A so-called Kelly-Lochbaum scattering junction [299,450] can be introduced into the string at the fourth sample by the following perturbation
Here, denotes the reflection coefficient ``seen'' from left to right, and is the reflectance of the junction from the right. When the scattering junction is caused by a change in string density or tension, we have . When it is caused by an externally imposed termination (such as a plectrum or piano-hammer touching the string), we have , and the reflectances may become filters instead of real values in . Energy conservation demands that the transmission coefficients be amplitude complementary with respect to the reflection coefficients .
A single time-varying scattering junction provides a reasonable model for plucking, striking, or bowing a string at a point. Several adjacent scattering junctions can model a distributed interaction, such as a piano hammer, finger, or finite-width bow spanning several string samples.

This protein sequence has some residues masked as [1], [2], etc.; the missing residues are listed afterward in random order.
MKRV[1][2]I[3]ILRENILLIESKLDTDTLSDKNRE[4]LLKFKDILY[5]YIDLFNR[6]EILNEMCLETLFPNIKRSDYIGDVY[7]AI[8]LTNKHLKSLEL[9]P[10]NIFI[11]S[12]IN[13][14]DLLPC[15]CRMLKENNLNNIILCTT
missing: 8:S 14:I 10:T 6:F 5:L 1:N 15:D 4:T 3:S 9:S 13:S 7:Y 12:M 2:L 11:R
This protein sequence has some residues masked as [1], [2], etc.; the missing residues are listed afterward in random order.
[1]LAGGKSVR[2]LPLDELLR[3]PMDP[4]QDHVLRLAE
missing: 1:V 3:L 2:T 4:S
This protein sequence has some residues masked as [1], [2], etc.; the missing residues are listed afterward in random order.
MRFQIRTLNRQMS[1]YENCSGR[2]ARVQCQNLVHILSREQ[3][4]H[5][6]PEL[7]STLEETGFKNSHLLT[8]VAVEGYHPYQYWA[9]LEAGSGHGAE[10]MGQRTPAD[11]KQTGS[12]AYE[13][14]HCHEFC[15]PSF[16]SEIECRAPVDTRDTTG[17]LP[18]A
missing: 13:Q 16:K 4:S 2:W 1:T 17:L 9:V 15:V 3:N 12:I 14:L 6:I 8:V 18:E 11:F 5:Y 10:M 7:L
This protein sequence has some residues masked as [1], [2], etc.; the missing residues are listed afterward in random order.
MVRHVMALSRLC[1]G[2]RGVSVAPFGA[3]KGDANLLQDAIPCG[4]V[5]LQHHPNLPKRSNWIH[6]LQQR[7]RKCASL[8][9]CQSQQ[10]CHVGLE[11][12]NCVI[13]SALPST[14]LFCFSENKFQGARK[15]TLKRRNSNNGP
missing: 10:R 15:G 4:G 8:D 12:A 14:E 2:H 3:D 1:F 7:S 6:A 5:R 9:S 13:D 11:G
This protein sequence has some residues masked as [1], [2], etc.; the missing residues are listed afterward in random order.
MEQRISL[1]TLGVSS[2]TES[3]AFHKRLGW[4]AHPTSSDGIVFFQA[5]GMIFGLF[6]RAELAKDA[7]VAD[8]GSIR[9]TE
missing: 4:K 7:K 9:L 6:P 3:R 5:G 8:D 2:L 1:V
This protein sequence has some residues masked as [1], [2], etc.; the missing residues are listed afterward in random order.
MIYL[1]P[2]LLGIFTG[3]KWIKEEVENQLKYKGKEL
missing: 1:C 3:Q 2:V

Note that scattering junctions separated by one spatial sample (as typical in ``digital waveguide filters'' ) will couple the formerly independent subgrids. If scattering junctions are confined to one subgrid, they are separated by two samples of delay instead of one, resulting in round-trip transfer functions of the form (as occurs in the digital waveguide mesh). In the context of a half-rate staggered-grid scheme, they can provide general IIR filtering in the form of a ladder digital filter [299,450].